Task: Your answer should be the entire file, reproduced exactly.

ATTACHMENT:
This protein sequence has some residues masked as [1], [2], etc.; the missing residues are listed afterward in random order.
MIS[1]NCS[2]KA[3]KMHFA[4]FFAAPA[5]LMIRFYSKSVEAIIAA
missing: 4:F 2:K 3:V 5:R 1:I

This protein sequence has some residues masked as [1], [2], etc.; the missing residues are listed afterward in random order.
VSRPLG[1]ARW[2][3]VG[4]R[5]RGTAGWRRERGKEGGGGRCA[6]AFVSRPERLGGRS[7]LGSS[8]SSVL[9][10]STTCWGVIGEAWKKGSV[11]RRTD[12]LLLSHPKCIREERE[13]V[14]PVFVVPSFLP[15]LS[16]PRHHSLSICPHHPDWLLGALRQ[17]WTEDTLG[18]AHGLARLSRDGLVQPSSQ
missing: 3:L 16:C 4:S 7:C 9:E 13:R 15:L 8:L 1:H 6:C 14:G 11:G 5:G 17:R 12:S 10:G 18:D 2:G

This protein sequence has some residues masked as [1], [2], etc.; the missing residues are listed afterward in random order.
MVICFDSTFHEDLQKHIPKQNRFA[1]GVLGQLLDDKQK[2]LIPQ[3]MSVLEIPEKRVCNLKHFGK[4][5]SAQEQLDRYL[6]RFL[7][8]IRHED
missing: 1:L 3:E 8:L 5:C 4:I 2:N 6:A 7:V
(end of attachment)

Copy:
This protein sequence has some residues masked as [1], [2], etc.; the missing residues are listed afterward in random order.
MIS[1]NCS[2]KA[3]KMHFA[4]FFAAPA[5]LMIRFYSKSVEAIIAA
missing: 4:F 2:K 3:V 5:R 1:I

This protein sequence has some residues masked as [1], [2], etc.; the missing residues are listed afterward in random order.
VSRPLG[1]ARW[2][3]VG[4]R[5]RGTAGWRRERGKEGGGGRCA[6]AFVSRPERLGGRS[7]LGSS[8]SSVL[9][10]STTCWGVIGEAWKKGSV[11]RRTD[12]LLLSHPKCIREERE[13]V[14]PVFVVPSFLP[15]LS[16]PRHHSLSICPHHPDWLLGALRQ[17]WTEDTLG[18]AHGLARLSRDGLVQPSSQ
missing: 3:L 16:C 4:S 7:C 9:E 13:R 15:L 8:L 1:H 6:C 14:G 11:G 5:G 17:R 12:S 10:G 18:D 2:G

This protein sequence has some residues masked as [1], [2], etc.; the missing residues are listed afterward in random order.
MVICFDSTFHEDLQKHIPKQNRFA[1]GVLGQLLDDKQK[2]LIPQ[3]MSVLEIPEKRVCNLKHFGK[4][5]SAQEQLDRYL[6]RFL[7][8]IRHED
missing: 1:L 3:E 8:L 5:C 4:I 2:N 6:A 7:V